While it's reasonable to argue Cleveland should be focusing on its future without working to rekindle its past, it's flat-out crazy to give up hope on James returning. He's the best player on the planet, and his presence on a team automatically creates a contender where there was only rubble before.
And the Cavs, to their credit, are looking better than rubble these days.
There have been fits and starts in the rebuilding process, marked by dubious draft reaches like Tristan Thompson and especially Anthony Bennett. The decision to give Brown another go as head coach was, is and always will be logically indefensible.
And, of course, everything the Cavaliers have done over the past four years has existed under the cloud of owner Dan Gilbert and his infamous letter to fans—a childish gesture that provided the counterargument for any positive development people thought would lure James back in the future.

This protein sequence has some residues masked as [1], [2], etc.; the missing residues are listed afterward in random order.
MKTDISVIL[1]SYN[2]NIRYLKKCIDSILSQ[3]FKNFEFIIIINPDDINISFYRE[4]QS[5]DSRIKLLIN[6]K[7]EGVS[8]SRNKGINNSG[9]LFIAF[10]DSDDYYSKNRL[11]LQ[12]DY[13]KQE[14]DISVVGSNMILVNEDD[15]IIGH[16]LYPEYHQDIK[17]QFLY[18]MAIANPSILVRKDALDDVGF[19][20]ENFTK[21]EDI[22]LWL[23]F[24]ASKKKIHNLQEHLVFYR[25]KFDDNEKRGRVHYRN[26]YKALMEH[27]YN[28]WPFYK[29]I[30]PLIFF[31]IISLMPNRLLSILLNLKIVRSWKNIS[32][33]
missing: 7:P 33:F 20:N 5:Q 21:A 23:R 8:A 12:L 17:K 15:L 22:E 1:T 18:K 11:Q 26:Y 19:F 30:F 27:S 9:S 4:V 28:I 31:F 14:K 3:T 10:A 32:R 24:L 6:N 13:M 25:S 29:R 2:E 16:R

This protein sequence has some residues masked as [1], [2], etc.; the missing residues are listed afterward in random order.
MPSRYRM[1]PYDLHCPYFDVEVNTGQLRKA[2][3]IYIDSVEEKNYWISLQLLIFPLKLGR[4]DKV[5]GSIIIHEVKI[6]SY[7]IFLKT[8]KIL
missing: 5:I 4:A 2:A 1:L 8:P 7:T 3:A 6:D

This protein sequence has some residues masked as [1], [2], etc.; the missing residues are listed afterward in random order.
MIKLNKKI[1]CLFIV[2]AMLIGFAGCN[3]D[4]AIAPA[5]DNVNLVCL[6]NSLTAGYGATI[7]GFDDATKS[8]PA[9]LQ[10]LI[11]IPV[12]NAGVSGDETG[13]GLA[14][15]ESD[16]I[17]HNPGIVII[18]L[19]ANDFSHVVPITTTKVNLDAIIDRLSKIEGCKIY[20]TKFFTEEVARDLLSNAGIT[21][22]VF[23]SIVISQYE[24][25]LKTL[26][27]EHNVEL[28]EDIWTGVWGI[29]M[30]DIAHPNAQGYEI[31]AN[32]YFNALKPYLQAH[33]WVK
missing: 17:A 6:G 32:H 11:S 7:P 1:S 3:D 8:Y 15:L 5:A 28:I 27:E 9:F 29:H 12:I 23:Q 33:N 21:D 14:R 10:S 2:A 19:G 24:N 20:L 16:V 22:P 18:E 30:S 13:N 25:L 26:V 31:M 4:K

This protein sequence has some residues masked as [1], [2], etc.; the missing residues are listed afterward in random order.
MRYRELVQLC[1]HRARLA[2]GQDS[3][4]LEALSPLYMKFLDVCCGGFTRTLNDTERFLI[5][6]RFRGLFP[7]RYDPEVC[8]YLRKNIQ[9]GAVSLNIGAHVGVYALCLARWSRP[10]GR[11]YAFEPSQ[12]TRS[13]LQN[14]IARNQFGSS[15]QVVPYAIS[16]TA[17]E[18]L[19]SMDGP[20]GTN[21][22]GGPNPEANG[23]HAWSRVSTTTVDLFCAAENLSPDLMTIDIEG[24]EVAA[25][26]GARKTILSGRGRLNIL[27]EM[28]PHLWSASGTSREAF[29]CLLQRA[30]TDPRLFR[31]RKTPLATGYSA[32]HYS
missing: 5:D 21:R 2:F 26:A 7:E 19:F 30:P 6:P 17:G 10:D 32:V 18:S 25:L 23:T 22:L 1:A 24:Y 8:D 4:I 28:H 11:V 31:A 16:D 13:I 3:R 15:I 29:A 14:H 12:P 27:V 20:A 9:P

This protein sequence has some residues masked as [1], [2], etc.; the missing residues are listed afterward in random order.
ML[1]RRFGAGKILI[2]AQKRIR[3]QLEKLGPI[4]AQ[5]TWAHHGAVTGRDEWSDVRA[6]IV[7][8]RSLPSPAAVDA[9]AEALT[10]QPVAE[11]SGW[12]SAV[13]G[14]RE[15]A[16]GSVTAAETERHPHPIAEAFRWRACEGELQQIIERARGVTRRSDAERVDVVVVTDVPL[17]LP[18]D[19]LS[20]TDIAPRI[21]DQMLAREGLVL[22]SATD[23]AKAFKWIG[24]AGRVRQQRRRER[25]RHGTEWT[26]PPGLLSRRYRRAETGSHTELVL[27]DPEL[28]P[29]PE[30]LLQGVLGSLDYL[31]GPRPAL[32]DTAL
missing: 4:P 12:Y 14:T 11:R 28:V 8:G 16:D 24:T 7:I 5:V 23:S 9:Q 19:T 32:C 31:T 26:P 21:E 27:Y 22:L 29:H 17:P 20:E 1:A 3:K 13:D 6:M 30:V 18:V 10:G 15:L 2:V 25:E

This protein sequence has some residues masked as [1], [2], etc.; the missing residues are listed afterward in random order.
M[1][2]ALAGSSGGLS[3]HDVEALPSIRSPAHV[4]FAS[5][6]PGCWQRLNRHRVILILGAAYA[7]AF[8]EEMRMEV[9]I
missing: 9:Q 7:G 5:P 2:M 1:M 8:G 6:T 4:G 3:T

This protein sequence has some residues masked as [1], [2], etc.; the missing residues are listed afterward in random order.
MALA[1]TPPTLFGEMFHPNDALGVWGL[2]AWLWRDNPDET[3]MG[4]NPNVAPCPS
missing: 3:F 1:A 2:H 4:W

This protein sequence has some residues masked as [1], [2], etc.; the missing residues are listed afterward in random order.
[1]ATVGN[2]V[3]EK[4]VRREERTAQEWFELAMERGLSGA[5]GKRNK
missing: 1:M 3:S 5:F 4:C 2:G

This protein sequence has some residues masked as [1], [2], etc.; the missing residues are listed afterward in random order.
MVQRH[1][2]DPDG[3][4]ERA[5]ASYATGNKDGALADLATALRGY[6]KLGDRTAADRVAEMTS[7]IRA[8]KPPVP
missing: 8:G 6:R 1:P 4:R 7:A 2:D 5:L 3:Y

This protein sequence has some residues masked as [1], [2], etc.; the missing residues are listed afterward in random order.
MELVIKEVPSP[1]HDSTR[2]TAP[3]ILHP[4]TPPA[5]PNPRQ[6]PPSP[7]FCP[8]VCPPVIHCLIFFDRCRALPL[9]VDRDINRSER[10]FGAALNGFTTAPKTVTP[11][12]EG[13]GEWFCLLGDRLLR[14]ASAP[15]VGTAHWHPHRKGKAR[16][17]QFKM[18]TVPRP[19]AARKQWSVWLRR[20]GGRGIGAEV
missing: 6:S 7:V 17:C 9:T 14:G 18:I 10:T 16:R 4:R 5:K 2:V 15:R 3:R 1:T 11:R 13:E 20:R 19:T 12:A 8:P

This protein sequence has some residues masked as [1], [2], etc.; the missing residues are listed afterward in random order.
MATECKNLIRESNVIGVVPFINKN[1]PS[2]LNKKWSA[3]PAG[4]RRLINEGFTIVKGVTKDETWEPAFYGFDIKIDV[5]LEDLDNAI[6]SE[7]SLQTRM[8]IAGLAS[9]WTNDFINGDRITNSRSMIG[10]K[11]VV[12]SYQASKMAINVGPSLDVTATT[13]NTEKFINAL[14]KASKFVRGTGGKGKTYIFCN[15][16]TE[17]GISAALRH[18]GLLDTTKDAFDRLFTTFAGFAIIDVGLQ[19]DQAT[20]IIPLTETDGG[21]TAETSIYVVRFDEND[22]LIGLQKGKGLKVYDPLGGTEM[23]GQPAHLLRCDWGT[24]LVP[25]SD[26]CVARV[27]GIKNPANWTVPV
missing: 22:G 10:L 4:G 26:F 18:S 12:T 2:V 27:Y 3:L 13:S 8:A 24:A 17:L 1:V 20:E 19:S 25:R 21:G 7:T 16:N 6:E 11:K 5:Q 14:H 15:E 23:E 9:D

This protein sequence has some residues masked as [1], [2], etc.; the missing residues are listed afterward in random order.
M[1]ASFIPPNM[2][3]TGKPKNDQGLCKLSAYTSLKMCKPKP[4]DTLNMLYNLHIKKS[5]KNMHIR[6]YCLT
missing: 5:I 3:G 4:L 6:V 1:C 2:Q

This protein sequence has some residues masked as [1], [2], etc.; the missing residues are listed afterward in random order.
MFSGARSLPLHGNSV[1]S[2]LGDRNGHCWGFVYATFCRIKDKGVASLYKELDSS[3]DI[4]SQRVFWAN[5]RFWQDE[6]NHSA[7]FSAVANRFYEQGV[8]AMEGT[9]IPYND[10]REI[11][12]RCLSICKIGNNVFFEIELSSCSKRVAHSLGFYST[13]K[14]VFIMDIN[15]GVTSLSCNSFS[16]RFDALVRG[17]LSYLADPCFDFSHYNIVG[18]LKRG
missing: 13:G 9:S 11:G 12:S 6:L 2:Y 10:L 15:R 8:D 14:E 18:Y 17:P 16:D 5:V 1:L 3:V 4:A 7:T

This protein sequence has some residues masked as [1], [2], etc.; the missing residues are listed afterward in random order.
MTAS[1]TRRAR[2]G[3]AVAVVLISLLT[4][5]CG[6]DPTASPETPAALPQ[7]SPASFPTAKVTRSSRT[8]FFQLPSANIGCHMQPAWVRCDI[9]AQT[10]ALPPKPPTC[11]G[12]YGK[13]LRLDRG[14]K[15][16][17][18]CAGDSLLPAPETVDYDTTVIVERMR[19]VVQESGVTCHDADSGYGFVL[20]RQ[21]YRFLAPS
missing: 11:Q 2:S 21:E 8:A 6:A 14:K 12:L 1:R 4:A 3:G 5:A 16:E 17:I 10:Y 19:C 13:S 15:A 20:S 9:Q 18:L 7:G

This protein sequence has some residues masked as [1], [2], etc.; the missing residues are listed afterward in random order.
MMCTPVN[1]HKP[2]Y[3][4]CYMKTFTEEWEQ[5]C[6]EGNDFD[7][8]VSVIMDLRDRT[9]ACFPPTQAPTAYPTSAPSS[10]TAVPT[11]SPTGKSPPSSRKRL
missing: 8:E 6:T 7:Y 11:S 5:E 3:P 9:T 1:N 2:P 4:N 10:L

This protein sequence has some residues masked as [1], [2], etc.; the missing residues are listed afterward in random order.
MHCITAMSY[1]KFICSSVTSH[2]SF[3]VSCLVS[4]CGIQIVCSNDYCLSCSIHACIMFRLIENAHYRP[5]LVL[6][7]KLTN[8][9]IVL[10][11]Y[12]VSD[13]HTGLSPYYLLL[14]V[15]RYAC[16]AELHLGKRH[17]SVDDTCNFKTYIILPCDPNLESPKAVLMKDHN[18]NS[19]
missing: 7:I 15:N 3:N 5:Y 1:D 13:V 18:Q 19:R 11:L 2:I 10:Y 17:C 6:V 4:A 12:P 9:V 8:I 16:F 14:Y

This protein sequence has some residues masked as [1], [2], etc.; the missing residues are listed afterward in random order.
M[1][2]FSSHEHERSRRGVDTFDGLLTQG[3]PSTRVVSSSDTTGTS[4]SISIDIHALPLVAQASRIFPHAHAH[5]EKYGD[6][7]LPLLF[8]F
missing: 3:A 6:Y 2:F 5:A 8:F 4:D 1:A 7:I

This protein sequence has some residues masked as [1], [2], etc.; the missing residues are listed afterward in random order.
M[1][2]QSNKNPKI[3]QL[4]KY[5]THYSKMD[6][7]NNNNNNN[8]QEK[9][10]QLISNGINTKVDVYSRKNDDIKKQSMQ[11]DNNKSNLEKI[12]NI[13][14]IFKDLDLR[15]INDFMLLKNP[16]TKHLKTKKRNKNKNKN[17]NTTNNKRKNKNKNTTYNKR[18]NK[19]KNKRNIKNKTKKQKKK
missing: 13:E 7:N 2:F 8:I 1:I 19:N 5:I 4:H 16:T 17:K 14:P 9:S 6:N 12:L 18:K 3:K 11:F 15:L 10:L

"Not after the way Gilbert dogged him out," people would say. "No way James ever goes back."
Maybe that's true.
The Cavs are in good shape now, though—fitter than they've been in years. Irving is paid and happy; Blatt is an intriguing mind who is most definitely not a boring retread; and Wiggins, who has a superstar ceiling, should contribute immediately.
Plus, the Cavs could collect first-round picks from both the Memphis Grizzlies and, ironically, the Miami Heat in 2015. Though it should be mentioned they owe their own first-rounder to the Chicago Bulls if it falls outside the top 14, a realistic possibility with the improvements Cleveland has made.